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Just before bed mommy helped me apply my race numbers while you kids watched cartoons. Your small sleepy eyes watched me put numbers on my arms. Quiet finally settled over our evening. And over our family. You spend months preparing for an event like this. There are so many sacrifices along the way for the entire family. Peaks and Valleys. Belief and doubt. Time spent and lost. But the night before, it just ends up with my three children fighting off sleep, watching me apply a random number to my body. You didn’t recognize the fear in my eyes. Just the spectacle of a grown man getting ready to play. As I’ve told you in the past, I want to believe that is part of what keeps me coming back to triathlon. Right now, it’s how I’m living a story in front of you. Hoping you’ll learn something by seeing me doing something. Committing. Following through. Adapting when necessary.


I didn’t sleep at all. Or at least, very little. Knoxville in May doesn’t agree with my spring allergies, so I saw 11:45pm, 2:15am, 3:45am, 4:15am, and finally 5:00am – all while sneezing, rubbing my eyes, and wiping my nose. As with the weather, this wasn’t working out as I had visualized for so many months of training, but you keep moving forward. I turned off my alarm before it ever went off and went about my morning tasks. Fix the oatmeal, fix the coffee, stuff my wetsuit back in my tri bag, put on my tri suit. Pray for the best.

I left the hotel room, after kissing each of you on the cheek, at 5:30am. When I stepped out of the hotel it was raining. I shivered against the cold and set forth into my new reality. It wasn’t going to be sunny and 85.  As I walked to the covered transition area I whispered to myself in the dark”chop wood, carry water. Work for it. Focus on the task. The Lord stoops low to help me.” I realize I’m mixing religions and metaphors, but it’s what went through my head all day.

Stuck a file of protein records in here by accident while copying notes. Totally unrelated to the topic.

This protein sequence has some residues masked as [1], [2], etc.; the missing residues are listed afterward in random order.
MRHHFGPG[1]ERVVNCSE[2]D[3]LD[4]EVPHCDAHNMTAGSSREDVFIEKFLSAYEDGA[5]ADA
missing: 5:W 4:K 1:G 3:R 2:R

As usual the transition area was buzzing with energy. Loud music and smiling faces. Rev3’s people do a great job with energy during their weekends. Any grogginess I had vanished as I put the final touches on my transition area.

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Two drink bottles: Gu Brew in my down tube, water in my torpedo mount, two Gu Roctane gels/two Gu Peanut Butter gels and a Clif Bar in my Xlab aero bag. I put two more gels in the pockets of my tri top. I applied SkinStrong Slather, Slik, and Dust to keep my skin from chaffing, put my wetsuit on – gave my transition set up one final long stare, recited it’s items aloud, and started the walk down to the swim start.


All of the 70.3 athletes gathered near the dock. The star spangled banner began to play on the PA system. Unfortunately, the cold rain had it’s effects on the PA as well and the anthem cut in and out. At first we stood in silence, not sure what to do, but then someone started singing. All of us stood shoulder to shoulder in the rain and sang our country’s anthem before our long day. As I sometimes do, I cried during the song. I have powerful memories of the anthem before moments in my life. But this day it was just a beautiful moment being among other people. You could feel the human spirit come to life.